Speaking of structure, though, there was an aspect that was a little bit Say what?: When the main conflict is resolved there are still 95 pages left. There follows what struck me as an extended coda. There is a point to it, it turns out, which has to do with the internal conflict, as opposed to the external conflict. But the managing of this, structurally, could have been done in a better way.
The book also has a lot of horrific violence, to the point that some have labeled it Horror, as opposed to Fantasy. To quote Louis XIV in Stephenson’s Baroque Cycle, “Persons of a sensitive disposition will avert their eyes.” The horrible things people do to each other! That alone keeps it from being a five out of five, for me. It is simply too much. Don’t get me wrong; this is a good novel. But, for example, the tortures, er, punishments, that “Father” inflicts on his adopted children/students are almost unbearable to read.
Overall assessment: This is certainly above-average modern fantasy. But don’t read it if you can’t stomach extreme violence. The two specific examples mentioned below aren’t even a tenth of it.
SPOILERS FOLLOW. Read no further if you don’t want certain surprises given away:
● Another similarity to Grossman’s The Magicians: The same fight that happens over and over again, as the magician guiding everything seeks to engineer a timeline in which the outcome is satisfactory.
● Other similarities to Barry’s Lexicon: The main female protagonist is supported by a secondary male protagonist who doesn’t understand what’s going on, but whose involvement is crucial in the long run. In both novels the initial ignorance of the male protagonist makes him a bewildered secondary viewpoint character, and the non-linear narrative keeps us bewildered right along with him at first. In both works, the language skills of the female protagonist are crucial.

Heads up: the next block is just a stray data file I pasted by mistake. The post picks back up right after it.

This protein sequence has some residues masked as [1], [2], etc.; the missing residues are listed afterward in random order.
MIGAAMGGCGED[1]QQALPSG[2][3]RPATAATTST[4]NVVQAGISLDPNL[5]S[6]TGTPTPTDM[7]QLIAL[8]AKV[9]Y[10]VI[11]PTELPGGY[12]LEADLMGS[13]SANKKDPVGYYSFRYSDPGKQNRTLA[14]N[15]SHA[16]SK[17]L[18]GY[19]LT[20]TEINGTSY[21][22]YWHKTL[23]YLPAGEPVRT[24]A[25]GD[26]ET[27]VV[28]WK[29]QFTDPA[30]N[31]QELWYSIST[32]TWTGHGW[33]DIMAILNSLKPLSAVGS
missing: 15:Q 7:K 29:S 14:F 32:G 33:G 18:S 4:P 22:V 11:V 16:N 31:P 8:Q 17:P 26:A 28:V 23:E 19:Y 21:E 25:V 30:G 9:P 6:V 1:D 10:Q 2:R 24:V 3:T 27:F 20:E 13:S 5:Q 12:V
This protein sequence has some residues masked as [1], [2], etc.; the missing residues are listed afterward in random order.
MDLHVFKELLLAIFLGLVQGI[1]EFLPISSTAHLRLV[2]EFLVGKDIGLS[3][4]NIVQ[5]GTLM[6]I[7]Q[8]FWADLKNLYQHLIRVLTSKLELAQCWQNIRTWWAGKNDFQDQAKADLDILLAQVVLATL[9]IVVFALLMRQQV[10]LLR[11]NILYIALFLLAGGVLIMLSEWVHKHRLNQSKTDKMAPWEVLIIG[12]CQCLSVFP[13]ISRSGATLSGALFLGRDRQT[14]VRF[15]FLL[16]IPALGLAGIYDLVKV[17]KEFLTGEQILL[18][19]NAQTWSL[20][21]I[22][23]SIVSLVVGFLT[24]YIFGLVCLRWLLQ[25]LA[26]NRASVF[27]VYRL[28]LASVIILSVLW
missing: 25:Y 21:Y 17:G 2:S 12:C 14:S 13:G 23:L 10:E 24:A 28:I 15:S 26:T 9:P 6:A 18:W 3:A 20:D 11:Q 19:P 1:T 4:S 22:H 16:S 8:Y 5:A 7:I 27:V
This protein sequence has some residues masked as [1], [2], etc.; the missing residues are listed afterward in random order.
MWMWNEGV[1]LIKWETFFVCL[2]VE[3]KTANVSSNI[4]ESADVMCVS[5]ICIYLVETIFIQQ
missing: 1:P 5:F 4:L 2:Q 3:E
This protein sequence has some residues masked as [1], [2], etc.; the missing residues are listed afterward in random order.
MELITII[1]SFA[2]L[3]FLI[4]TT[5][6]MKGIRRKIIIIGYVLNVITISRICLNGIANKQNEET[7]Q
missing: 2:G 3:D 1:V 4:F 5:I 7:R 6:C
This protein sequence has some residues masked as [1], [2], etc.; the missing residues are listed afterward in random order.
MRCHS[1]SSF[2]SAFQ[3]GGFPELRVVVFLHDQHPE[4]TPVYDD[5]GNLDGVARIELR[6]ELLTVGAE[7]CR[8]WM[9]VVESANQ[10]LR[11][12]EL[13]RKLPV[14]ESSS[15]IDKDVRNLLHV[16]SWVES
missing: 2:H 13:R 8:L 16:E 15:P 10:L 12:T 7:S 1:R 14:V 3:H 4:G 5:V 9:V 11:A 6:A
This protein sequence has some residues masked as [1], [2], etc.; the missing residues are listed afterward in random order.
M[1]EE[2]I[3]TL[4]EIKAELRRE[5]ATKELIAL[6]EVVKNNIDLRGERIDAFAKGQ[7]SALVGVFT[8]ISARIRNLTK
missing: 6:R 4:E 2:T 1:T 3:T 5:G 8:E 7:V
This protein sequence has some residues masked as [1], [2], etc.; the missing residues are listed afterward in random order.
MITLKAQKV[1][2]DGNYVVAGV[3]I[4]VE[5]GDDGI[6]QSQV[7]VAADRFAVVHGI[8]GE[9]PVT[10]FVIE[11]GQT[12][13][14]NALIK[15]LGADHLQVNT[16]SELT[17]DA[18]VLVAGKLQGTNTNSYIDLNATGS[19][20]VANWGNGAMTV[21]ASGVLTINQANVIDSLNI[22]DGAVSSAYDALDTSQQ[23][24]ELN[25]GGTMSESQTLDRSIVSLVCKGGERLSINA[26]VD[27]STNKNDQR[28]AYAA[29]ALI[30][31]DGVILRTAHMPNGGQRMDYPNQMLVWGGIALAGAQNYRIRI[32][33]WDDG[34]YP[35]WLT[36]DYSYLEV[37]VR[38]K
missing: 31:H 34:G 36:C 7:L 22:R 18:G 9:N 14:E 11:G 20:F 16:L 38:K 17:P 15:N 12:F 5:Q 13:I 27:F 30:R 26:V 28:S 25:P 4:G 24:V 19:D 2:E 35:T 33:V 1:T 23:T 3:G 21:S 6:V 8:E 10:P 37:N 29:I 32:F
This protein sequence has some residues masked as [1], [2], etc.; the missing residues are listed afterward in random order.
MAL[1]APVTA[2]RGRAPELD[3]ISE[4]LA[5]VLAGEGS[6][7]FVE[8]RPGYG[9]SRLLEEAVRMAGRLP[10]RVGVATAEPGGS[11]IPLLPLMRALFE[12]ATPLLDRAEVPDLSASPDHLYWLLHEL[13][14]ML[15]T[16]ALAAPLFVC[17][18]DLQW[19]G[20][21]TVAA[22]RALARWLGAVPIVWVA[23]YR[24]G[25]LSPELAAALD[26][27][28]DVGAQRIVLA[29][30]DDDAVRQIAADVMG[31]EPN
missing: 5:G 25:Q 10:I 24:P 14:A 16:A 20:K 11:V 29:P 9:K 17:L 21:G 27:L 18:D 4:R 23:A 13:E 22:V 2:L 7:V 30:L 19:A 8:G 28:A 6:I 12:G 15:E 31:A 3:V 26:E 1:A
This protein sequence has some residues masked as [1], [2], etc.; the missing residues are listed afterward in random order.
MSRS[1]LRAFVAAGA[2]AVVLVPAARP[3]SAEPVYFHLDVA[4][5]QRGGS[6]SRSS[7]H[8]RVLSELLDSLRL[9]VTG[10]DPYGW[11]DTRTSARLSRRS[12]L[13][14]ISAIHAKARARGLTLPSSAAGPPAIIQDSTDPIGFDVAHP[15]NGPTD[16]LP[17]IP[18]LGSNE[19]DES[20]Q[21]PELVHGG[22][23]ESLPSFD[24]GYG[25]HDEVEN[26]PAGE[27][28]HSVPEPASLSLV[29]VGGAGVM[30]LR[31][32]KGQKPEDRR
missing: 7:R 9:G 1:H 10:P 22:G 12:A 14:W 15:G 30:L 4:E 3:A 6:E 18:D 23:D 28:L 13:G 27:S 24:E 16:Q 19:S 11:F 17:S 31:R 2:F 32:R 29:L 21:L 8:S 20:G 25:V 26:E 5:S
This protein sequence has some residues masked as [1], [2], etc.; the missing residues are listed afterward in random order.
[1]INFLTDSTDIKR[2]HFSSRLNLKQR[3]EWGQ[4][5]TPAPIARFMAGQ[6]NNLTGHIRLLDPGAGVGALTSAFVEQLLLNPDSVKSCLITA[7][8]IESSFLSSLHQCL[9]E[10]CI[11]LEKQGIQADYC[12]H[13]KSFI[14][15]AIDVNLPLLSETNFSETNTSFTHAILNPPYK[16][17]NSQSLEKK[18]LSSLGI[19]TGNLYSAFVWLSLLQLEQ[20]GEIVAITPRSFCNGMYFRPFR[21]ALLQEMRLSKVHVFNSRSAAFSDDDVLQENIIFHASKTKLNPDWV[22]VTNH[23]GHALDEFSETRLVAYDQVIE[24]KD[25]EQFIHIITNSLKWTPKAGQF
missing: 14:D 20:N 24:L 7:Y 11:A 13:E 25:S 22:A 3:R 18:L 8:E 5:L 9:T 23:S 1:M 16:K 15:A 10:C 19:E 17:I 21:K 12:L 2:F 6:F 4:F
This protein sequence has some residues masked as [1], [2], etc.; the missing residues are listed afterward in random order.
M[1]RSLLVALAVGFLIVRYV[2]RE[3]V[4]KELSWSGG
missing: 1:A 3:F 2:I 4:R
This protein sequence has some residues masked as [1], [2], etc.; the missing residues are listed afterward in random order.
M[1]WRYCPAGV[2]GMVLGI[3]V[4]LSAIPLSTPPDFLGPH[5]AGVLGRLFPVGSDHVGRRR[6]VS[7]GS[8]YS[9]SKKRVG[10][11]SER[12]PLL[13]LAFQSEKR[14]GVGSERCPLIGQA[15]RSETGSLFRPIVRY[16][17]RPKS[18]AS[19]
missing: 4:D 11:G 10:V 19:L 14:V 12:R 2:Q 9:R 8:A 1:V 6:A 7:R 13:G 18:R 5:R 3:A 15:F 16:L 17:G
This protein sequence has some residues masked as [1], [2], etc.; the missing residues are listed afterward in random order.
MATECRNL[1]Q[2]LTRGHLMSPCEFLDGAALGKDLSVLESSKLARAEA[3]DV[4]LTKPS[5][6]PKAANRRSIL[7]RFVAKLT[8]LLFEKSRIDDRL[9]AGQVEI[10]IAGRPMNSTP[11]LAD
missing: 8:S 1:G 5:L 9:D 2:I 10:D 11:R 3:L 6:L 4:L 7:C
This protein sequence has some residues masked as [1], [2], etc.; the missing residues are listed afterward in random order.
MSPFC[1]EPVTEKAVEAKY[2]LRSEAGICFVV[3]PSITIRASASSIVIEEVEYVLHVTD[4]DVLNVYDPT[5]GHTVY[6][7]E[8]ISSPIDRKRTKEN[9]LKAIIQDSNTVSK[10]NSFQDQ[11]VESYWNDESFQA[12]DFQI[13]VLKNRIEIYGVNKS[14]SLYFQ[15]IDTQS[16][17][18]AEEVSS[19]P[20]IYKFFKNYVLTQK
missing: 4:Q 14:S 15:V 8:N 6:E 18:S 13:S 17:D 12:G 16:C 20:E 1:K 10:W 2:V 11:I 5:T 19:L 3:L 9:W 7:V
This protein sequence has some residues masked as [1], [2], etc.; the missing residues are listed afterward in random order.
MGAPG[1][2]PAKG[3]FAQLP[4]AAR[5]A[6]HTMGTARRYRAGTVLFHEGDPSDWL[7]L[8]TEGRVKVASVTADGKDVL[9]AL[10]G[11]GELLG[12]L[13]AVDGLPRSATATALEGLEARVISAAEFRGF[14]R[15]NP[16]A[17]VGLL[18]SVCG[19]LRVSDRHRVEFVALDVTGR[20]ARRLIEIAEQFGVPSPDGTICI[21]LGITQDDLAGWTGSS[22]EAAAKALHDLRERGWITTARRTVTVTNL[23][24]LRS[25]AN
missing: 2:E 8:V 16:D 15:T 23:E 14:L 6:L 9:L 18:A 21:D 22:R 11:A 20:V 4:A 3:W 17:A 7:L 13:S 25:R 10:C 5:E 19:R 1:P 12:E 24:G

● What do I mean when I say that the violence is horrific? Well, for example, Father has a grill that is a bronze bull large enough to hold a large mass of meat for cooking. Guess what he does when one of his children is disobedient? Yes, he does. He actually puts David inside it, and cooks him until he’s dead. He can resurrect people from the dead, so this is not permanent, but that’s not the point. How could Hawkins bear to write such a scene?
And then there’s Margaret, whose specialty is traveling in the land of the dead. How does she become proficient at this? Father kills her and resurrects her, over and over again, for years. Each time he kills her it’s in a different way, so eventually Margaret has died in just about every way that it’s possible for a person to die. Not surprisingly, she quickly becomes insane.
● Is Father God? Ultimately this is left ambiguous, but… Near the end Father remarks that although he did not create the universe, he did add light to its physics. See Genesis 1:3.
● Why does Father assign Carolyn the language specialty? Because she is his designated successor, and the most powerful magic, the magic that lets one change the past, is written down in a book in which the words on the pages change languages every few seconds. Only a person who has mastered all languages could hope to make any sense of it.